Well, the race is on! A guy in my neighborhood put a Christmas tree up night before last and it’s now winking at me as his lights begin a gyration of blinking that I suspect will roll on until well after Christmas.
To be honest, I felt a tiny bit sad. I love Christmas and all, but the guy next door to him still has his haybale out on the front lawn with his fall motif of two little scarecrow kids smiling!
They are lit up too. And, I am not quite ready to tell them goodbye!
I guess the real reason that I am kind of sad is because I am not ready to let go of Thanksgiving before we even get there. The Black Friday business will be on us soon enough.
So, why not decide today to squeeze every drop of Thanksgiving out of this week before turning the corner on Christmas? And, today is a good day to realize that even though much sorrow may be present in life, there is still much room for thankfulness.
Once upon a time, there was a woman by the name of Naomi. She was married to a man named Elimelech and she had two sons, Mahlon and Killion.
Unfortunately, her life took a turn for the worse. She found herself widowed and not long after, she lost both her sons as well. Naomi was devastated; and, she told her daughter-in-law Ruth not to call her Naomi any longer. Instead, call her Mara, which means bitter (Ruth 1:20).
Time would march on and before things were all said and done, it would be revealed to Naomi that she did in fact, have much for which to be thankful. She had a daughter-in-law by the name of Ruth who would remain loyal to her and assure that her needs were provided for the rest of her life.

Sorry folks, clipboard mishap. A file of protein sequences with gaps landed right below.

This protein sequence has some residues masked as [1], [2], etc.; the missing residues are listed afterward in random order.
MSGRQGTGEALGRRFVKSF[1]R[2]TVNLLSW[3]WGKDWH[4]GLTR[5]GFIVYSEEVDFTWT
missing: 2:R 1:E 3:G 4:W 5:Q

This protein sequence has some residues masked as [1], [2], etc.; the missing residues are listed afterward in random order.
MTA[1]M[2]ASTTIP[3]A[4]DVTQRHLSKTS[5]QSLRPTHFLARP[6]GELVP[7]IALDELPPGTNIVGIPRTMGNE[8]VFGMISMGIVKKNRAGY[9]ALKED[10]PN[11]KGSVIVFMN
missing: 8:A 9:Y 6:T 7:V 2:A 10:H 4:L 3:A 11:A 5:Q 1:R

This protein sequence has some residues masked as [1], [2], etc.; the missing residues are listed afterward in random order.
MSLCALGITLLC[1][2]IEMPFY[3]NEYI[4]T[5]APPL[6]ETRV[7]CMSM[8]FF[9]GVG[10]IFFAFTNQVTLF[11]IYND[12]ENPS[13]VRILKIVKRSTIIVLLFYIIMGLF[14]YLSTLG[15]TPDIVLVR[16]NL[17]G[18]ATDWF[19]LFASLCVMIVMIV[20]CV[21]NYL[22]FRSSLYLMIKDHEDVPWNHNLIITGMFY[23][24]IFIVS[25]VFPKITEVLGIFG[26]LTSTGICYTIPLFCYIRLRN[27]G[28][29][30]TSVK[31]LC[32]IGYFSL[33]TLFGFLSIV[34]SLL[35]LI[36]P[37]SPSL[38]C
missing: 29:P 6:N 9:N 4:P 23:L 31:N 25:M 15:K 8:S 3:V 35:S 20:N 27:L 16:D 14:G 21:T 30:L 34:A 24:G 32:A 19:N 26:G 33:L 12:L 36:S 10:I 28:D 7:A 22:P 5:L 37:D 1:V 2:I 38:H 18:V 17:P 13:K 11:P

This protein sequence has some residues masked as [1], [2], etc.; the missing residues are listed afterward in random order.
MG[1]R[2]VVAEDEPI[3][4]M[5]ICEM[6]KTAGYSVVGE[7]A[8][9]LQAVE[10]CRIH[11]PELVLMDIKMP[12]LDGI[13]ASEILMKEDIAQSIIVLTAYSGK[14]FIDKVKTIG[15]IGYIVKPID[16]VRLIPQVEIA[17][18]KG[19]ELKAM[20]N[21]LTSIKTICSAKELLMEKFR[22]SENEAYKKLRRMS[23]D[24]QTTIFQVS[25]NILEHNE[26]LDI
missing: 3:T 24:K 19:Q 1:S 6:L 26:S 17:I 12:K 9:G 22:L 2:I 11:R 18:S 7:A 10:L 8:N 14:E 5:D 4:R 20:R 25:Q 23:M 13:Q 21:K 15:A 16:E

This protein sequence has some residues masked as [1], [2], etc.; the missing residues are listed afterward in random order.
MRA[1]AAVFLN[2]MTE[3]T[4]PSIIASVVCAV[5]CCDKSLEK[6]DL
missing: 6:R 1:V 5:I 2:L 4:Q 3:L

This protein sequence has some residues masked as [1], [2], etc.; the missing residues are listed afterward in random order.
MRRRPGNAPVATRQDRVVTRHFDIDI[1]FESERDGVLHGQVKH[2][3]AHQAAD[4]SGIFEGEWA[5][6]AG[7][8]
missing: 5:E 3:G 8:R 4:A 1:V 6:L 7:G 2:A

Gratitude is an odd thing. For some reason, it seems to come more readily when we are surprised by joy. The brilliant color of the leaves this time of year reminds me of the incredible healing power of nature and the changing of the seasons.
There are trees on my street that are shockingly radiant…even still! I took notice of the leaves yesterday, all-the-while uttering a silent prayer of thanksgiving for the gift of nature.
But, gratitude can be an odd concept to hold on to. It seems that it does not take long for a blessing to become commonplace; and, soon we are prone to ignore it altogether.
(Electricity is one example. My friends in Florida found out the hard way after Hurricane Irma that the power company had been their best friend all along. Just sayin’!)
In short, we can lose our capacity for surprise and delight. At this point, we can head down the slippery slope of focusing upon what we do not have and what we have not been given.
God seems to understand that we need periodic wakeup calls and they come to us in varied and sundry means. In Naomi’s case, the marriage of Boaz to Ruth produced a child by the name of Obed who would reconnect her to family, renew her life and sustain her (Ruth 4:15).
The lineage would then be in place for King David to be born. Once again, we spot the biblical motif of how a child often leads one home.
Far too often, we become bitter over the hand that life has dealt us. Far too often we feel that we have experienced so much sorrow in life, there is no longer anything for which to be grateful.
Too often, we are prone to put gratitude in the future, reasoning that at some other point in time we may be healed and things will finally straighten out. Then we can be grateful then!
But, why put off joy until later? Even in our acknowledgement of sorrow, isn’t it possible to lay our claim to gratitude, realizing that gratitude is our path out of darkness?